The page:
Timing belt rode off

Discussion in 'General Motoring' started by J Ohlsson, Jul 16, 2003.

  1. J Ohlsson

    J Ohlsson Guest


    I installed a new timing belt yesterday on my '90 240DL. Not too
    complicated. I was glad I bought that special tool to hold the
    crankshaft pulley. Slight problem on re-assembly.

    The Haynes manual is a bit out of sequence on re-assembly. They
    instruct to torque up the belt tensioner before installing/torquing the
    crankshaft pulley. Problem with that is you have to have the tensioner
    nut off to install that crank-holding tool to tighten the crank pulley bolt.

    The next problem was my fault, I failed to re-tighten the tensioner
    bolt. So, after startup, with the tensioner pulley misaligned (not
    tightened down), the timing belt rode half off the camshaft pulley,
    burning a neat slice through the timing belt cover in just a few
    seconds. I shut it down before it rode completely off the camshaft and
    intermediate (BTW, what the hell does this intermediate shaft do? Just
    hold a pulley?)shaft pulleys.

    So, I'll need a new timing belt cover. Duct tape won't last forever.

    How about that belt, though? Does anyone think I damaged it when it
    ran half-off the pulleys?

    By the way, I didn't bother with the oil seals. THey weren't leaking
    and looked pristine. Also, I didn't want to spend the price for the two
    seal drivers and the pulley holder to do that job. Also, I left the
    water pump alone. It wasn't leaking either. I know some things are
    better replaced before they fail. Any comments on my choice not to fool
    with those components?
    J Ohlsson, Jul 16, 2003
  2. J Ohlsson

    volvowrench Guest

    I always tighten the crank pulley, then turn the motor over a few times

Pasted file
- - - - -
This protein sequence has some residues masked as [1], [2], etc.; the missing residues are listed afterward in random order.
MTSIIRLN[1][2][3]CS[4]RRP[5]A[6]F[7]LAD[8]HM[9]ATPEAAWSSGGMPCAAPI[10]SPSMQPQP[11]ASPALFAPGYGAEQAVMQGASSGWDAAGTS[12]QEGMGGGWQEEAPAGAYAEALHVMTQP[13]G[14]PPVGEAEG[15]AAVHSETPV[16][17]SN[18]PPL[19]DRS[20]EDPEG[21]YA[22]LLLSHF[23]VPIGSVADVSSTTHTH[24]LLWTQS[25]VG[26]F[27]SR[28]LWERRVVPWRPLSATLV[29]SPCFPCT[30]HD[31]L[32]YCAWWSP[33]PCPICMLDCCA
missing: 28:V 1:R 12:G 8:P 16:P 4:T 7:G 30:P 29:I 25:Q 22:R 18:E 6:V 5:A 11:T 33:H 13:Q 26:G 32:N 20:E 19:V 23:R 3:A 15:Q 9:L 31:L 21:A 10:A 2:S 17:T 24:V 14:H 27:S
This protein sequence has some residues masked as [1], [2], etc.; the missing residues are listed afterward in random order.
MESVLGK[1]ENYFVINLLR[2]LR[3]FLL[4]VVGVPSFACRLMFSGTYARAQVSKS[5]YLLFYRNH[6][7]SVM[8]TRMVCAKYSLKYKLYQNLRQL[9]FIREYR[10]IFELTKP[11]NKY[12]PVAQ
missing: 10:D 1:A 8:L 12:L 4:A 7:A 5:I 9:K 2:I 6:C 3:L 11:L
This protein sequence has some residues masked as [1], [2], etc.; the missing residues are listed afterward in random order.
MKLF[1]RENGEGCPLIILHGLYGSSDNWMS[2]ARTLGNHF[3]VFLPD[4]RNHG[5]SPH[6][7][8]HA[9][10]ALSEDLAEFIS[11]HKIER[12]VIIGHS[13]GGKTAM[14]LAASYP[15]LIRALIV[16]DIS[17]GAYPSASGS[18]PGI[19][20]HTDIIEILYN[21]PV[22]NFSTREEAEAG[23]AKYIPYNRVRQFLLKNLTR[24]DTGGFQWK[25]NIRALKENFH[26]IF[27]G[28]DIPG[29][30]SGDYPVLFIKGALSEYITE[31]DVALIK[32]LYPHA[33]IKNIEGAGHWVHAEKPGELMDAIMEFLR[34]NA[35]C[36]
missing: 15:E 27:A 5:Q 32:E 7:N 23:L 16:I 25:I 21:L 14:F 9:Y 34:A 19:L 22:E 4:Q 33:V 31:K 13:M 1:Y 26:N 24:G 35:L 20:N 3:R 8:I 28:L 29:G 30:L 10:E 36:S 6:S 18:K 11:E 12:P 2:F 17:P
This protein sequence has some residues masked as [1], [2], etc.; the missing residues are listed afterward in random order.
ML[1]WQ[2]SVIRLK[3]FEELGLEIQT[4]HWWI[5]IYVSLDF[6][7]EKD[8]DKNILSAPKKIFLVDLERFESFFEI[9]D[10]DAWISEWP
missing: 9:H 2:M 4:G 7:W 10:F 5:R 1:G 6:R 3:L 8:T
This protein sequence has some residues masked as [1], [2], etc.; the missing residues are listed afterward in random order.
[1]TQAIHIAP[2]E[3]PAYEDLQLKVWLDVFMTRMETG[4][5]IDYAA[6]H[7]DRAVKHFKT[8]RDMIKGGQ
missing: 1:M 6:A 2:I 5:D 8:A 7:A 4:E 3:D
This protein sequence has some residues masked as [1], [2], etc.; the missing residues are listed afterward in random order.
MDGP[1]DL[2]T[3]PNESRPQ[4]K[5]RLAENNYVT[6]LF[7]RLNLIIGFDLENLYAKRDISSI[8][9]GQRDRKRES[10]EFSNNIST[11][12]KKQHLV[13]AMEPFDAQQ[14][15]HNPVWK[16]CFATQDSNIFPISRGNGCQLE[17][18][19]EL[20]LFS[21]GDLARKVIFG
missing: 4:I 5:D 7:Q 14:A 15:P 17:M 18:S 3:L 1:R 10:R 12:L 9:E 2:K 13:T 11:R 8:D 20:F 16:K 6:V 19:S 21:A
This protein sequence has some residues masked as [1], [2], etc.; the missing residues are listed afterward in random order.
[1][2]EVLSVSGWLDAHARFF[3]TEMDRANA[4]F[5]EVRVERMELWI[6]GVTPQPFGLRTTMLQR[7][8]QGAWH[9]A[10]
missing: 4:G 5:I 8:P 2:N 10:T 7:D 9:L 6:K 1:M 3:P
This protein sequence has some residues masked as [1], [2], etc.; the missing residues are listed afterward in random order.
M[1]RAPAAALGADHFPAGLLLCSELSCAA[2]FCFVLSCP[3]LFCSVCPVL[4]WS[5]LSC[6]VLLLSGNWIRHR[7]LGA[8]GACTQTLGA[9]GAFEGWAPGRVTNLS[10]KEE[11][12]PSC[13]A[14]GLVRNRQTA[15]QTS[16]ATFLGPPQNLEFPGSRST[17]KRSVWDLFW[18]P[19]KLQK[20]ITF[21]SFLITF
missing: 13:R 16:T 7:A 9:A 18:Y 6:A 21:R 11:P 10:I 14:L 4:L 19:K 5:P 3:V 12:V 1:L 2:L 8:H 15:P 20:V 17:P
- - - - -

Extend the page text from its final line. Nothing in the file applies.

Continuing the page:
by hand slacken the tensioner nut, press the idler wheel full tight with
    a long screwdriver, then tighten the nut, turn the motor over two more
    times, then slacken the nut, let the belt find its tension against the
    spring. retighten and cover. For some reason, whenever you take the idler
    assembly off the motor (for inspection, seal replacement, whatever) you
    don't always see that the pin that engages the head is cocked. Then when
    the nut is tightened the belt is overtight and creeps of the end of the
    cam shaft. If this seems like too much trouble, consider the expense of
    not doing it on a 16, 20 or 24 valve engine with a manual tensioner.
    When the red motor was a pushrod design the shaft that holds the jack
    shaft pulley did three things: it was the cam shaft, and it had a gear to
    turn the distributor and oil pump. With the overhead cam design all it
    has to do is turn the distributor and oil pump on the 240 application. On
    the 740 application with cam driven distributor it just drives the oil
    Look at it if it doesn't look damaged, use it and check it fairly
    frequently or if that's going to be a bother, replace it with a new one.
    The crank pulley always seeps, even if the pcv system is kept pristine.
    Water pumps are easy to do on a 240 and only require removing the top
    half of the outer cover. You don't lose any time by doing it later.
    volvowrench, Jul 17, 2003
  3. J Ohlsson

    James Sweet Guest

    On a carbureted redblock it also drives the mechanical fuel pump.
    James Sweet, Jul 17, 2003
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